Earlier today, Perodua officially opened the order books for its much-anticipated D55L SUV, which will be offered in three variants – X, H and AV – with estimated prices of between RM62,500 and RM73,400.

UPDATE: We’ve driven the new Perodua Ativa! Read our first impressions review here.

The announcement did include some key features of the Daihatsu Rocky-based model, but other details like official specifications and the D55L’s actual name (some say it’s the Ativa) weren’t provided. Nonetheless, the preliminary information we received is certainly promising, but we’ll only get the full picture (literally) when the compact SUV is launched, which is said to happen next month.

Of course, it is inevitable that some people will want to compare the D55L to the Proton X50, so we’re doing just that in this post, but first, some disclaimers are in order. Firstly, the D55L specs in our table are based on what Perodua has confirmed and the Rocky it is associated with, while the X50 data is taken directly from the company’s spec sheet. Just for the sake of it, we also threw in the larger, seven-seat Aruz, which is Perodua’s only other SUV on offer.

The second and more important thing to note is this isn’t an apples-to-apples, oranges-to-oranges, durians-to-durians comparison, but naturally there is a lot of public interest in comparing the two, so here we are.

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The D55L is more like a really small B-segment model – it’s actually closer to being an A-segment and the Rocky is regarded as such in Japan, while the X50 is a properly-sized B-segment SUV. This is immediately obvious when you refer to the dimensions, with the D55L being 335 mm shorter, 105 mm narrower and has a 75 mm shorter wheelbase when compared to the X50. The Aruz is naturally larger than the other two.

When it comes to powertrains, Perodua merely said that the D55L will be a turbocharged model and that it will be downsized engine paired with a CVT. Both are firsts for the company, and the powerplant being referred to is likely the 1KR-VET 1.0 litre (996 cc) turbocharged three-cylinder engine with 98 PS at 6,000 rpm and 140 Nm of torque from 2,400 to 4,000 rpm.

This is the same engine used for the Rocky and Thor small MPV, the latter was something that Perodua tested out in Malaysia prior to the D55L confirmation. The company proudly claims a fuel consumption of 18.9 km/l for the D55L, which is better than what the X50 and Aruz offer.

However, the X50 has the upper hand in terms of output, as its higher-capacity 1.5 litre turbo three-cylinder pushes out 148 hp and 226 Nm with port fuel injection, or 175 hp and 255 Nm with direct fuel injection. If you need the bigger numbers, your only option is the range-topping X50 Flagship, as the DI unit is standard with this variant.

The D55L’s list of safety kit is one of its biggest highlights, with autonomous emergency braking, lane departure warning and assist and pedal misapplication control being standard across its entire variant range. By comparison, only the top-spec X50 Flagship gets these items, with the exception of pedal misapplication control.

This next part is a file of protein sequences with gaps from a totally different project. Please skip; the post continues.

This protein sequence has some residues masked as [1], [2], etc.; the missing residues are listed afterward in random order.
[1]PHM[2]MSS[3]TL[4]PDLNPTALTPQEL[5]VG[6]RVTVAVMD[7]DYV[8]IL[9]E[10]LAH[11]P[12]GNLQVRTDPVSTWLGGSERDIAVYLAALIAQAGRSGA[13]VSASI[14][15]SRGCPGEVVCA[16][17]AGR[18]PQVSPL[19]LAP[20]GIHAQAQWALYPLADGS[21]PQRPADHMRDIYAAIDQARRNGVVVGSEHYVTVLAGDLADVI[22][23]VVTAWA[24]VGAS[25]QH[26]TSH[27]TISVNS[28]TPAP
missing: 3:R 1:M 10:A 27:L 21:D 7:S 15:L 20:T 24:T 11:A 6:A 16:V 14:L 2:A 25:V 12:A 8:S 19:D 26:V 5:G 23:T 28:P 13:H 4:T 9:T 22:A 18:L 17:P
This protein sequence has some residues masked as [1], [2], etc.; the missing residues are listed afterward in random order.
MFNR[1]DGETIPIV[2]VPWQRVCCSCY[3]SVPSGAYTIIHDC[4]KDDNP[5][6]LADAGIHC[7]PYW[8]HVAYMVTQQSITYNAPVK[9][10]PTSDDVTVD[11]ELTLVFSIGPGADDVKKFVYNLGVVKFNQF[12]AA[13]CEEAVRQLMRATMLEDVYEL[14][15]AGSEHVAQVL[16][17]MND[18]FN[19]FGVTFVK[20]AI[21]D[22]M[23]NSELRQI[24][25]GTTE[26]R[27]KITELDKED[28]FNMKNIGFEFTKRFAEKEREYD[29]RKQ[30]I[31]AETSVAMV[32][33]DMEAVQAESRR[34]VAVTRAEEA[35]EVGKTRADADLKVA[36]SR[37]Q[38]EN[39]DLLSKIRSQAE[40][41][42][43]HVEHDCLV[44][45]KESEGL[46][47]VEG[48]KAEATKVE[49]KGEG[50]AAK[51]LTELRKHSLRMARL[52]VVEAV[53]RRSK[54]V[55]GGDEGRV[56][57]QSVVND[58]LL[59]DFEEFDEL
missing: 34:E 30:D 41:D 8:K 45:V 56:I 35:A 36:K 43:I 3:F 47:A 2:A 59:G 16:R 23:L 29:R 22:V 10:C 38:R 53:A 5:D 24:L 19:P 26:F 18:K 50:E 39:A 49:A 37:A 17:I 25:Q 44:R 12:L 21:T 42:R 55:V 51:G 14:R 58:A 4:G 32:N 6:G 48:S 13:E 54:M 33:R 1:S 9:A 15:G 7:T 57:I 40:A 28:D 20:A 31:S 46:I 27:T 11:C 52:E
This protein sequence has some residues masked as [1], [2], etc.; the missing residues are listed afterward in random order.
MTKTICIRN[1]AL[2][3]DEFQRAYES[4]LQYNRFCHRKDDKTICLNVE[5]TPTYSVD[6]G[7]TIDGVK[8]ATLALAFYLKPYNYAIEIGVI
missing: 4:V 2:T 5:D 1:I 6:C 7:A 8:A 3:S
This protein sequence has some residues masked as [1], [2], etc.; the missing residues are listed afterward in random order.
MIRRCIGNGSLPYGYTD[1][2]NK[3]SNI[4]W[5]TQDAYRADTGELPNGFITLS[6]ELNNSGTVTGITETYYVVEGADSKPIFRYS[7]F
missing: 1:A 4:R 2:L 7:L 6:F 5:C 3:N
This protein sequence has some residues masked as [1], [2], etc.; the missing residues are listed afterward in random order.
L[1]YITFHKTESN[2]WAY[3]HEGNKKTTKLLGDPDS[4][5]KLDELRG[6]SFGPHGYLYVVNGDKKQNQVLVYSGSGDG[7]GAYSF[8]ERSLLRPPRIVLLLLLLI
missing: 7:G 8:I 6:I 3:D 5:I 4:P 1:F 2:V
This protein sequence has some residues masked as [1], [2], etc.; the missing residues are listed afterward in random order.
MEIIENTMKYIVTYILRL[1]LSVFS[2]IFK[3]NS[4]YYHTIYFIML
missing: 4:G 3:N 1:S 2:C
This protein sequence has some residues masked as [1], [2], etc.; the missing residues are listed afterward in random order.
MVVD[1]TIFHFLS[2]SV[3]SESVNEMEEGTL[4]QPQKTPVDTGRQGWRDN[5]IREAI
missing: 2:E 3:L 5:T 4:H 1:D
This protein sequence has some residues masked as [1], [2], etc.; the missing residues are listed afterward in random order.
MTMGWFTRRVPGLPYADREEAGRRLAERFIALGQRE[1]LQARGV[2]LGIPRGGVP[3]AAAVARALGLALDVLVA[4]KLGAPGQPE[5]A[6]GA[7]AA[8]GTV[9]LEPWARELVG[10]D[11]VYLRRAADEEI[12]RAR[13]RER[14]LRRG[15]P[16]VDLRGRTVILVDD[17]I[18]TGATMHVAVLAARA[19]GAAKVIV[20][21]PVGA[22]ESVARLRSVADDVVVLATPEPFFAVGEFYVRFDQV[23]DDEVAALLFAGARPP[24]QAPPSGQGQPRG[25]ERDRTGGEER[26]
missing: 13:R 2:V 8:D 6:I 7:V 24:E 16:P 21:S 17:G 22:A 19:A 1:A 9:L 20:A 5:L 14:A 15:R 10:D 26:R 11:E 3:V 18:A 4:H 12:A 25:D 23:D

Moving on, the D55L’s H and AV variants also get automatic high beam control, but again, this is reserved for the X50 Flagship. A digital instrument cluster is also making its first appearance in a Perodua, with the feature being standard on the D55L’s top two variants, which is the same case for the X50 (Premium and Flagship).

Now, the big one: pricing. Estimated pricing for the D55L is between RM62,500 and RM73,400, which places it well beyond the Myvi that tops out at RM52,697, and into Aruz territory. Yes, the latter is larger and provides seating for up to seven people, but it just lacks the safety suite that the D55L comes with, regardless of which variants you pull up for comparison.

As for the X50, prices start at RM79,200, which is almost RM6,000 more than the D55L in its highest AV spec. The starting sum for the X50 nets you the Standard variant, which beats the D55L in terms body size as well as engine capacity and performance. You won’t get any active safety systems with the base X50, but that’s not the case with the D55L.

Should you want the X50 with such systems and then some (the Proton SUV in this form gets more power and even park assist), you’ll have to spring for the Flagship variant that costs RM103,300, which is quite a premium over the most expensive variant of the D55L.

Again, these are very different SUVs but we know that drawing comparisons is inescapable. With these details, what do you think of your options, and more importantly, which one deserves your hard-earned money more? Share your thoughts in the comments below.

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